Japan disaster personalized
March 22, 2011
Although the epicenter of the March 11 earthquake was miles from Williamsburg, the tragedy was brought a little closer to home when students from Sendai, Japan, visited the College of William and Mary Saturday.
The Japanese Language House and the Japanese Cultural Association facilitated the discussion, which emphasized the culture of Sendai, thus providing a cultural context in which to understand the devastating impact of the Japanese earthquake.
“A characteristic of the people is that they have the ability to persevere,” Japanese student Izumi said. “Tohoku is a cold region that gets a lot of snow. Because of the cold winters, it is very important to work together and collaborate. A strong bonding is characteristic of the region.”
The discussion went beyond the destruction to emphasize the uniqueness of the Tohoku region and the character of its people. The area is known for its distinct dialect and strong traditions. Students also discussed the commonalities that tie the cultures of Japan and America, including the cherry blossom festivals of both nations.
A student noted that a large body of the population in Sendai is elderly, which made the effects of the earthquake even more disastrous.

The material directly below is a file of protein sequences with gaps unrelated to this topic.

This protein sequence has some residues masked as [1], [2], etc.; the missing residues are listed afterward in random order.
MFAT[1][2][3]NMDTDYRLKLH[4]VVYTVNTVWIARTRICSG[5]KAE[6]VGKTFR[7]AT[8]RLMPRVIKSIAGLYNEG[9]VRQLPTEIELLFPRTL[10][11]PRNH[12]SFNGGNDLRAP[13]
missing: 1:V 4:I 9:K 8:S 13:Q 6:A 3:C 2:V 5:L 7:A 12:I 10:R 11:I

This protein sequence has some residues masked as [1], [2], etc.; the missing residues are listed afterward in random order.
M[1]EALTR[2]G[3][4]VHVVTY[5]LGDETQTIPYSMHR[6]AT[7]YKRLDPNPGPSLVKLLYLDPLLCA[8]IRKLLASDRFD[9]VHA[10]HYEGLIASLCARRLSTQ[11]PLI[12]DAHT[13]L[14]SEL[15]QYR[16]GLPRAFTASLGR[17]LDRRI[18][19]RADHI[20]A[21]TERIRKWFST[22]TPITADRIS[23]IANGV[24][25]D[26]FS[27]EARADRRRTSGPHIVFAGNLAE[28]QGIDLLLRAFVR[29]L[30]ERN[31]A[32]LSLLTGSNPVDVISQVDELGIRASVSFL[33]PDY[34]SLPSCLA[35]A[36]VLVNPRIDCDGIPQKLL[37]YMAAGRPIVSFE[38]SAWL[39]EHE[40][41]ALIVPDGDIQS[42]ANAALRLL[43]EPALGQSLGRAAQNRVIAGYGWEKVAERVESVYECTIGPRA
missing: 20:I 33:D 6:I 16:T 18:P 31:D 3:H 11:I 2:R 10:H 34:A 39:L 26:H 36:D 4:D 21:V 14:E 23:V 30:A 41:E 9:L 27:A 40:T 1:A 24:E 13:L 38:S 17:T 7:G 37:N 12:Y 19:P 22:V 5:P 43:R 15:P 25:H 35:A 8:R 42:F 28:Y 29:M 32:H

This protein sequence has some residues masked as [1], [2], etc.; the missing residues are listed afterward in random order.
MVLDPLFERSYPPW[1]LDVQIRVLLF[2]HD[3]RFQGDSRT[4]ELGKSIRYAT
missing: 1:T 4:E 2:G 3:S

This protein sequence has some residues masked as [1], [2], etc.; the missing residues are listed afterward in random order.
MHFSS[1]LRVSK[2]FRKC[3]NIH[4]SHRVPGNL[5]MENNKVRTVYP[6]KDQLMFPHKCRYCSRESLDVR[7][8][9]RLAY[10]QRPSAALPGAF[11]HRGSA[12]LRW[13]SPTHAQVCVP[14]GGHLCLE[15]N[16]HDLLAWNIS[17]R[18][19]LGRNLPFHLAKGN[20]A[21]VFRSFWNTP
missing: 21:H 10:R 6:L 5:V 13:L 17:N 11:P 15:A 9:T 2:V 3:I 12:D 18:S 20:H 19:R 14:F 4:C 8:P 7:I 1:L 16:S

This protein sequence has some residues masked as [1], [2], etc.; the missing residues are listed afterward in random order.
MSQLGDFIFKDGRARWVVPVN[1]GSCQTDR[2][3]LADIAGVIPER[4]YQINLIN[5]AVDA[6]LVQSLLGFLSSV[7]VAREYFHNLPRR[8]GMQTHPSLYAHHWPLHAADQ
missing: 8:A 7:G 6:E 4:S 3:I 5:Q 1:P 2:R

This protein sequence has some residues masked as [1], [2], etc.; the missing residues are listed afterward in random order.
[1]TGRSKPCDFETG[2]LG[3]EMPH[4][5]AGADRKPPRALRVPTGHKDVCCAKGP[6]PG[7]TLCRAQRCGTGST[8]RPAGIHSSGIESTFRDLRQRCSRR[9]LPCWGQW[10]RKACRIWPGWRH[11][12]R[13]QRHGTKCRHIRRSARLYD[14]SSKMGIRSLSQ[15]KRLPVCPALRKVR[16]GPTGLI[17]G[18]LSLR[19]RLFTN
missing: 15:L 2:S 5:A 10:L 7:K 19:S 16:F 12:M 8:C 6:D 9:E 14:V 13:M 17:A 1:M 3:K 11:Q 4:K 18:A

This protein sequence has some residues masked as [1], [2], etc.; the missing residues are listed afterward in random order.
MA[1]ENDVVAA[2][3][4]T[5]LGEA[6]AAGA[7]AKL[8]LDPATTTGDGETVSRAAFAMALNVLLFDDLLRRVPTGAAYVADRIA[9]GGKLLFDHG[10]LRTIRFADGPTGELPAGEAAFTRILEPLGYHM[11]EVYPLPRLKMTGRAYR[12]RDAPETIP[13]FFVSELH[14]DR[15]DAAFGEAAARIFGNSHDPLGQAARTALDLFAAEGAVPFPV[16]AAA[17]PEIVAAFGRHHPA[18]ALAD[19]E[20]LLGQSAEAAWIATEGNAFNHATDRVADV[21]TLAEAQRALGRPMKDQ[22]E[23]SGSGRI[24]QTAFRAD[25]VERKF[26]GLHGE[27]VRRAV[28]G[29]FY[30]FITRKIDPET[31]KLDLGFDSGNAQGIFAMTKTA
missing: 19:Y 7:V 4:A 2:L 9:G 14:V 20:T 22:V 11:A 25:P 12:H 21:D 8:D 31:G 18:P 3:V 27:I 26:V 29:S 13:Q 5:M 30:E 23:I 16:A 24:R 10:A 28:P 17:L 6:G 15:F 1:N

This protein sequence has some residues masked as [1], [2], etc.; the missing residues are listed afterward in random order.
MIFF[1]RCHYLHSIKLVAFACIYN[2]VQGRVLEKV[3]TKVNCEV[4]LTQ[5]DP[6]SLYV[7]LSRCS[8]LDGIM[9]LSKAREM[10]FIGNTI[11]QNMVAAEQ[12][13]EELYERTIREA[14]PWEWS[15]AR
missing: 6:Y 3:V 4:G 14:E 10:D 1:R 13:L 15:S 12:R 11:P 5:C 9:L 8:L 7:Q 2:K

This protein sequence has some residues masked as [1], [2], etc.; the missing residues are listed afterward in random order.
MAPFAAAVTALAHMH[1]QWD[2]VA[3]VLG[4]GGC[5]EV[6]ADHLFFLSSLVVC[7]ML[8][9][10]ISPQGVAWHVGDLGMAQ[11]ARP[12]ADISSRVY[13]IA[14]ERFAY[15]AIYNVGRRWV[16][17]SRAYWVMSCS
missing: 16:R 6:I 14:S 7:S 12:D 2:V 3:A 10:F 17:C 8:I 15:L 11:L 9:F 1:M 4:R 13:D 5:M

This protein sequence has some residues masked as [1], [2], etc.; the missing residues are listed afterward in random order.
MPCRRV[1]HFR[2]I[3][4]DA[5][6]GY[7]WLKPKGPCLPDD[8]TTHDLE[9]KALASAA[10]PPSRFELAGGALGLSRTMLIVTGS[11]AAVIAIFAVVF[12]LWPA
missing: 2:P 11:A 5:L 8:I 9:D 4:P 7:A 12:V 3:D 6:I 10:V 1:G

“Earthquakes have happened in the past, so it was expected to happen,” Japanese student Yoshiaka said. “From about ten years ago people were told by parents that a big one will come soon.”
The tsunamis was not a surprise to the Sendai population either.
“Tsunamis were also not new to the region. People in some regions built tsunami walls. This tsunami surpassed the protections, though,” Yoshiaka said.
Izumi noted that two of the most pressing problems in the aftermath of the earthquake are a lack of food and of gasoline.
Pete Dorrell, the father of a current undergraduate at the College who has also worked with the visiting Sendai students and done outreach work in Japan for the past 15 years, hopes to bring students to Japan to help with relief efforts. Dorrell mentioned falling in love with the culture and people, which he says inspired him to invest so much time in Japan.
“The elderly are respected,” Dorrell said. “You don’t have to be fascinating. You don’t have to be interesting. They just love you.”